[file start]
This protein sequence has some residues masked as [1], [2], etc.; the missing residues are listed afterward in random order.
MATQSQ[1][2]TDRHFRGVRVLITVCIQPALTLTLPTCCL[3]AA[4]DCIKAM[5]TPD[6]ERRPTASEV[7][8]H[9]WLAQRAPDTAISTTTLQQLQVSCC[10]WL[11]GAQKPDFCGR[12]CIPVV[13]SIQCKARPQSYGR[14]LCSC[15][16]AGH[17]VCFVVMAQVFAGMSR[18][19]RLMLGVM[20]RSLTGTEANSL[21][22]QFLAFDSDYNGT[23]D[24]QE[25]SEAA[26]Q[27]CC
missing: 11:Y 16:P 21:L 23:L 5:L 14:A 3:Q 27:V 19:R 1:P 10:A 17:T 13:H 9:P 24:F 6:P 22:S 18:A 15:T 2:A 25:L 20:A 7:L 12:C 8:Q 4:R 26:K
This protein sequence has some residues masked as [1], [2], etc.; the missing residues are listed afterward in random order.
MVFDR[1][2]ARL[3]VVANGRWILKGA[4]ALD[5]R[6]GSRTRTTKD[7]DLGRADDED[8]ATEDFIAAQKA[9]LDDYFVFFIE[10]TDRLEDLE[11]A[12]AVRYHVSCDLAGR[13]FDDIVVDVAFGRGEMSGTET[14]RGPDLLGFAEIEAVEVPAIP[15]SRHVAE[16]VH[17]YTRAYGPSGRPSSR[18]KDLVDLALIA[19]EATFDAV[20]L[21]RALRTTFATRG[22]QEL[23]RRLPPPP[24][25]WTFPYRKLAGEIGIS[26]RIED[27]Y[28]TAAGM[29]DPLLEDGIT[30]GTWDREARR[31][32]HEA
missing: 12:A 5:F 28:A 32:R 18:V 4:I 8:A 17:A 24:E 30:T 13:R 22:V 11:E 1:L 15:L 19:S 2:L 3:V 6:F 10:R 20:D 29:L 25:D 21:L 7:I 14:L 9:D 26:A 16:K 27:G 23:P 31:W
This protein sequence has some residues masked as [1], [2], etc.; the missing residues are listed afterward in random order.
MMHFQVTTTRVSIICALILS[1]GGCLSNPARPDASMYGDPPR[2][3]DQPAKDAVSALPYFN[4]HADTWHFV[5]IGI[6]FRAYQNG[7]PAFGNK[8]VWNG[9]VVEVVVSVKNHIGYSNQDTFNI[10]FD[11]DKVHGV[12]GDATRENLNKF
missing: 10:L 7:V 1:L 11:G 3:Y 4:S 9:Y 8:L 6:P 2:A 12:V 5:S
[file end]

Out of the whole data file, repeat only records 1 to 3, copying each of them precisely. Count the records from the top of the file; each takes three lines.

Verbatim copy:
This protein sequence has some residues masked as [1], [2], etc.; the missing residues are listed afterward in random order.
MATQSQ[1][2]TDRHFRGVRVLITVCIQPALTLTLPTCCL[3]AA[4]DCIKAM[5]TPD[6]ERRPTASEV[7][8]H[9]WLAQRAPDTAISTTTLQQLQVSCC[10]WL[11]GAQKPDFCGR[12]CIPVV[13]SIQCKARPQSYGR[14]LCSC[15][16]AGH[17]VCFVVMAQVFAGMSR[18][19]RLMLGVM[20]RSLTGTEANSL[21][22]QFLAFDSDYNGT[23]D[24]QE[25]SEAA[26]Q[27]CC
missing: 11:Y 16:P 21:L 23:L 5:L 14:A 3:Q 27:V 19:R 1:P 10:A 17:T 13:H 9:P 24:F 6:P 22:S 18:A 15:T 2:A 25:L 20:A 7:L 12:C 8:Q 4:R 26:K
This protein sequence has some residues masked as [1], [2], etc.; the missing residues are listed afterward in random order.
MVFDR[1][2]ARL[3]VVANGRWILKGA[4]ALD[5]R[6]GSRTRTTKD[7]DLGRADDED[8]ATEDFIAAQKA[9]LDDYFVFFIE[10]TDRLEDLE[11]A[12]AVRYHVSCDLAGR[13]FDDIVVDVAFGRGEMSGTET[14]RGPDLLGFAEIEAVEVPAIP[15]SRHVAE[16]VH[17]YTRAYGPSGRPSSR[18]KDLVDLALIA[19]EATFDAV[20]L[21]RALRTTFATRG[22]QEL[23]RRLPPPP[24][25]WTFPYRKLAGEIGIS[26]RIED[27]Y[28]TAAGM[29]DPLLEDGIT[30]GTWDREARR[31][32]HEA
missing: 12:A 5:F 28:A 32:R 18:V 4:I 8:A 17:A 24:E 30:T 13:R 22:V 11:E 1:L 15:L 19:S 2:L 3:V 6:F 10:R 20:D 29:L 25:D 21:L 7:I 14:L 9:D 26:A 16:K 27:G 23:P 31:W
This protein sequence has some residues masked as [1], [2], etc.; the missing residues are listed afterward in random order.
MMHFQVTTTRVSIICALILS[1]GGCLSNPARPDASMYGDPPR[2][3]DQPAKDAVSALPYFN[4]HADTWHFV[5]IGI[6]FRAYQNG[7]PAFGNK[8]VWNG[9]VVEVVVSVKNHIGYSNQDTFNI[10]FD[11]DKVHGV[12]GDATRENLNKF
missing: 10:L 7:V 1:L 11:G 3:Y 4:S 9:Y 8:L 6:P 2:A 12:V 5:S